Wisdom: The Fruit of Maturity
I’m now old enough to be ready to reject the culture of youth. I was struck again by the limitations of youth when I was helping a high school junior with a school paper on the liberal arts this past weekend. The difficulty he had conceptualizing the rather abstract categories required for the discussion took me back, way back, to my own high school days.
I distinctly remember an excellent eleventh grade English class in which we studied a number of great works of American literature, including some that were primarily dramas of the mind and spirit (for example, Hawthorne’s The Scarlet Letter and Melville’s Moby Dick). To the teen-aged mind, the action was limited and the heroes largely indecipherable. Boys particularly have this problem. The subtleties of thoughts, feelings and motives are largely lost on them. It’s hard to make the transition from following external actions to reflecting on thoughts and feelings. Discerning principles in the midst of reflection is even tougher.
The primary cause of this difficulty is that the human mind takes time to mature. We see little self-reflection and abstraction in children because they simply aren’t capable of it. As soon as they begin to develop this capacity in their teen years, their first conclusion is that they alone understand everything and everybody else (apart from their infallible special friends and unlikely gurus) is stupid. The great teen error lies more in the first assertion than in the second. All of us are pretty stupid. But we’re even stupider when we think we know everything.
In the first heady days of reflection and abstraction, we stop taking everything for granted and start testing things in our minds. Unfortunately, we’re not only limited by lack of mental maturity but by lack of experience. In fact, we have so little experience that we can’t even recognize how limited our own experience is. Nor do we yet know how non-normative our own limited experience may be, nor how utterly irrelevant our own feelings are. We aren’t very good at successfully separating our own experiences and feelings from true reflection. Our powers of abstraction are still quite limited; we stand outside ourselves to attain objectivity only seldom and with the greatest difficulty. In consequence, we don’t realize how much our own experiences and feelings shape what we inevitably perceive as independent thought.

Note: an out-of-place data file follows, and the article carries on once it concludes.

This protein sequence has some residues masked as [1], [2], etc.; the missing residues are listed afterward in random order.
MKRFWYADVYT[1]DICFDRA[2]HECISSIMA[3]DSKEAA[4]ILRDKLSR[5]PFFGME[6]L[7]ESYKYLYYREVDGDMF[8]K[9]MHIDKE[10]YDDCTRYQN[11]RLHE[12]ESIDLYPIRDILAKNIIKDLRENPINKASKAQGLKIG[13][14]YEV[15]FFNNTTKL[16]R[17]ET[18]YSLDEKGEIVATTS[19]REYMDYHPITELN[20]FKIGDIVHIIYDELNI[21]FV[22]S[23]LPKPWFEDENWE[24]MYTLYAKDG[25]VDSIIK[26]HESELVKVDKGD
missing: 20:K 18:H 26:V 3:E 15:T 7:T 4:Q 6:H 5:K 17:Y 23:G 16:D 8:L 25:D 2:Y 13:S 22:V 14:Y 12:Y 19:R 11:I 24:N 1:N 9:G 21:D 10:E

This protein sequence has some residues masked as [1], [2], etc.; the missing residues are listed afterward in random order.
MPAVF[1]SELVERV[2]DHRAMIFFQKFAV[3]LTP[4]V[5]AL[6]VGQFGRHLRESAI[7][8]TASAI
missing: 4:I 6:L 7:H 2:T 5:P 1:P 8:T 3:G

The Power of Reflection
While we’re young, we also frequently become impatient with those who try to point out how little we see. Fools (even young and inadvertent ones) project their folly onto others, whom they do not suffer gladly. Given time, most of us will acquire a greater capacity for self-reflection as our minds mature and our experience increases. This is a normal process of growth and development until, sometime between twenty and thirty perhaps, we begin to respond consistently to the world with something like budding wisdom rather than mere capriciousness. The process is hastened by humility and retarded by its lack. In a culture which breeds individualistic pride, progress can be pretty slow. Sometimes it is non-existent.